Sure. I can't vouch for the following two, but they might help:

For review or explanation of the basics, this is a top seller on Amazon and looks well reviewed: http://www.amazon.com/Only-Grammar-Book ... 1580628559

If you're starting law school and need a refresher, this one was recommended by my legal writing prof: http://www.amazon.com/Plain-English-Law ... 080&sr=8-2

For anything more advanced, you can't go wrong with Bryan Garner. His advice is always worth following.

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PDaddy
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Re: Comma Question

Postby PDaddy » Sun Sep 05, 2010 11:59 pm

philosoraptor wrote:
PDaddy wrote:
abitaman6363 wrote:Yet, the women of remote Pakistani villages have little social support to stave off transgressions and utterly no legal protection - should such transgressions occur. They retire each night, fearing their dreams are as unreachable as the lofty mountain peaks surrounding them.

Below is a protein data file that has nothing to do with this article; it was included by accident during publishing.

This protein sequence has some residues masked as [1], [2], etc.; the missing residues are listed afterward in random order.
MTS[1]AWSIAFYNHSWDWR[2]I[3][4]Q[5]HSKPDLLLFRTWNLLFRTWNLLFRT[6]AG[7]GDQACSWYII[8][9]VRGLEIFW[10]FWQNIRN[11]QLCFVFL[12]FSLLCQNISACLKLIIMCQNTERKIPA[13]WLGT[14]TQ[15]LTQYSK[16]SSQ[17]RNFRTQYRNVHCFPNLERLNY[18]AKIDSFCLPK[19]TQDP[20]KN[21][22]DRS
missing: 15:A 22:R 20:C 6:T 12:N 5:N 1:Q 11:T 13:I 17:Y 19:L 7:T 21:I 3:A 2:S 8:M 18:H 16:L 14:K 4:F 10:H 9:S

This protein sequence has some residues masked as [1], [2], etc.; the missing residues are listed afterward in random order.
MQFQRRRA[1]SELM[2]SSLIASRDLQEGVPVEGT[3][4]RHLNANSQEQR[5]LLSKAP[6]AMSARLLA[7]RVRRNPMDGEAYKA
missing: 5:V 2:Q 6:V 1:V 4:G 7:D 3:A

Is the comma before "fearing" necessary?


terran1 wrote:No. Not necessary and it doesn't clarify anything; therefore, not advised.


I strongly disagree with this post by terran1, but it's just a difference in opinion.

The comma between "night" and "fearing" is needed. There is a causal relationship between the action of retiring and the reason (their fear). Hence, there should be a comma for emphasis. Having no comma would mean obscuring the causal relationship. The comma clarifies and emphasizes the relationship.

You may also want to add a comma after the word "yet". You also need a break of some sort between "protection" and "should". You could use a comma, but I suggest using a dash instead. It's a softer break that still does the job. It also tells the reader that the conditional statement that follows is unnecessary to complete the sentence yet still adds meaning.
No offense, PDaddy, but I think your writing awards may have come in spite of, not because of, your bizarre ideas about punctuation.

First, there is no causal relationship between "retire" and "fearing"; the latter simply modifies the former without implying any further relationship between the ideas. A comma there is good style. Better would be, "As they retire each night, they fear..."